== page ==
The smell of essential oil is sweet to investors and industries.
Essential oil, also called essence, is a complex mixture of volatile parts, obtained mainly from plant-based raw materials.
Volatile compounds may be comprised of terpenoids such as menthol or camphor. Some may contain alcohols, acids, aldehydes, ketones, phenols, esters, ethers, epoxides, amines, sulfides and terpenes in varying proportions.
The function of essential oils in plants is not well understood. What’s well known, however, is its wide range of applications in food and beverage, fragrances, cosmetics and aromatherapy, household and pharmaceutical products.
Essential oil is produced in small farms or collected from forests. It is extracted through distillation, by steam, water, through dry or mechanical distillation processes.
Essential oil production is an important contribution to the local incomes of relatively poor farmers, an important part of the rural economy, according to Forester Florena Samiano of the Forest Products Research and Development Institute (FPRDI).
About 3,000 essential oils are known worldwide, of which approximately 150 are of commercial importance and traded in the global market, according to the United Nations Industrial Development Organization.
The major producers are China and India, followed by Indonesia, Sri Lanka and Viet Nam. In Africa, the major essential oil producing countries are Morocco, Tunisia, Egypt and Algeria; the minor players are the Ivory Coast, South Africa, Ghana, Kenya, Tanzania, Uganda and Ethiopia.
In the Philippines, essential oil is very much in demand, Samiano said. A number of companies, localand international, have started investing on this industry, she said.
In 2020, the Philippines exported essential oils worth US$819,000, making the country the 94th largest exporter of essential oils in the world, according to the Observatory of Economic Complexity, the online trade data resource.
In the same year, essential oils were 597th in a list of the country’s leading export products, shipped to the United States, Singapore, United Arab Emirates, India and Qatar.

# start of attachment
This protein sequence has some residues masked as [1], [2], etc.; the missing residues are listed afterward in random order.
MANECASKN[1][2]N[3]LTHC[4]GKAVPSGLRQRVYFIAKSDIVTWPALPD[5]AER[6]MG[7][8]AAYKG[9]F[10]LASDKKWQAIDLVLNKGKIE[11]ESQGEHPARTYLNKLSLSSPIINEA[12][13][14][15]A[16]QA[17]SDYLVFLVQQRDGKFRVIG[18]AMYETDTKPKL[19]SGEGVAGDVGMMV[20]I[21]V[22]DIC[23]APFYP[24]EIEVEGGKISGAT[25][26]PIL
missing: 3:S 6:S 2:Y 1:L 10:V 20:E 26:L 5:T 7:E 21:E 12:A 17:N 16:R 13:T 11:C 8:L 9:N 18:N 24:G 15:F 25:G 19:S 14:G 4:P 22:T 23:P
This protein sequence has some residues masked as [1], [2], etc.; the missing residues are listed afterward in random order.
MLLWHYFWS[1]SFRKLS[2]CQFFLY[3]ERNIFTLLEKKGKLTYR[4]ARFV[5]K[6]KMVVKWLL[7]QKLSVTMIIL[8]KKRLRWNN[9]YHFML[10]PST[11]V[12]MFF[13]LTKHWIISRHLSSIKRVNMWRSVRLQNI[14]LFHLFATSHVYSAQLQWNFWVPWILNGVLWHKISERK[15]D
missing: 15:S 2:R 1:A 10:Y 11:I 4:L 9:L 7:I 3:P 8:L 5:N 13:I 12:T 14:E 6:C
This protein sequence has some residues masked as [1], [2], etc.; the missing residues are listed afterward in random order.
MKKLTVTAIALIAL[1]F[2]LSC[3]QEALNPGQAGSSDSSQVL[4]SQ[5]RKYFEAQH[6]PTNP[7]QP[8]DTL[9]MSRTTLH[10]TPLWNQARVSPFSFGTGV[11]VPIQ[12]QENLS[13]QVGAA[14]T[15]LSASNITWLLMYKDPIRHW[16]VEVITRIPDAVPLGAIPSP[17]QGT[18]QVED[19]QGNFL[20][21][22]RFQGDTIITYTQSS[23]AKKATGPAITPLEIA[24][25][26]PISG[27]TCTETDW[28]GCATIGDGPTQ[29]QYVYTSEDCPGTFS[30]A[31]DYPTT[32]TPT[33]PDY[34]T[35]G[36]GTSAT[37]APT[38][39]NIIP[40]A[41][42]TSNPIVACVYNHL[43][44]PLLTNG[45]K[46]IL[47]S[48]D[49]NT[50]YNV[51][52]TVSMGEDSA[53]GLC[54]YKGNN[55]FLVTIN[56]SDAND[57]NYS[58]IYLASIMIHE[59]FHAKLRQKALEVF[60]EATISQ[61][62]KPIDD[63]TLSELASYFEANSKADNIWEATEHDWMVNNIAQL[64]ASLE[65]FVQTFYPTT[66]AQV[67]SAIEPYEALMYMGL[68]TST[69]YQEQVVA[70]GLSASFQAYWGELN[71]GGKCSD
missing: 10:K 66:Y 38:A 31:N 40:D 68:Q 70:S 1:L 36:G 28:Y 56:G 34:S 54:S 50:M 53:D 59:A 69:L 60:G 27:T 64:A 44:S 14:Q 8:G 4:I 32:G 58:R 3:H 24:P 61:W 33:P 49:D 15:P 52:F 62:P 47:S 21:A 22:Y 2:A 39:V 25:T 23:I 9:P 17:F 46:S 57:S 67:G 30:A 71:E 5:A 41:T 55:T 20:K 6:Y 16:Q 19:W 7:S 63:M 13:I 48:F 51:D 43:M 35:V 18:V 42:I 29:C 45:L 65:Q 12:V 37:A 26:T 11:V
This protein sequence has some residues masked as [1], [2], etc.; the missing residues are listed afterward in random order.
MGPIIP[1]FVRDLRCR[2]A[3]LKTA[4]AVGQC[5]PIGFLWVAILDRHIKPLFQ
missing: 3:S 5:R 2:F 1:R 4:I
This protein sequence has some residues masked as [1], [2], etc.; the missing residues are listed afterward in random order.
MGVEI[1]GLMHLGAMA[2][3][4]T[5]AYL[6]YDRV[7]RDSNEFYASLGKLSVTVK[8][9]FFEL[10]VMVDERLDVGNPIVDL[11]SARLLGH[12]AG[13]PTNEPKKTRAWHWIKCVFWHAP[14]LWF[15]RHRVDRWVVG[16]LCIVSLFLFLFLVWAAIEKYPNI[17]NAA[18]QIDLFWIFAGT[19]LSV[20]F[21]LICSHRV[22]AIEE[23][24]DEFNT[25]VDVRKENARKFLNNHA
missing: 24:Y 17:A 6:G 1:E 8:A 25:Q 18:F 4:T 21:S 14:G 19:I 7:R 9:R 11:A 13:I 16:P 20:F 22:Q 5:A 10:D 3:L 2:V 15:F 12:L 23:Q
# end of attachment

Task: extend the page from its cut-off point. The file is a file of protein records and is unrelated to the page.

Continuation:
In 2020, the Philippines imported $22.6 million worth of essential oils, the world’s 34th largest importer of essential oils (out of 212 countries).
Essential oils were the 457th (out of 1,200 products) most imported commodities in the Philippines, primarily from United States, India, China, United Kingdom and Singapore.
The country lags behind neighboring Asian countries such as Indonesia, Viet Nam, Thailand, Sri Lanka and India, according to the FPRDI, an agency of the Department of Science and Technology.
This is unfortunate since the Philippines, like its Asian neighbors, is similarly endowed with vast resources of aromatic plants, saidSamiano.
It must realize the significance of this industry and invest on it, she added. “A good start is to convene the different key players of the industry and strategize on the advancement of the Filipino essential oil products.”
The FPRDI is hosting today, September 21, a consultative dialogue to assess the current status of the essential oil industry from global and local perspectives.
The dialogue is designed to identify industry needs, gaps and opportunities and to facilitate the creation of learning and sharing mechanisms among different stakeholders.
“It will also forge collaboration activities that will advance the competitiveness of the Filipino essential oils industry,” Samianosaid.
Participants are expected to give their outlookon international and local production, processing manufacturing, research and technology innovations, marketing, policies, and institutional support.
All these are important in advancing the local essential oil industry, Samianoexplained.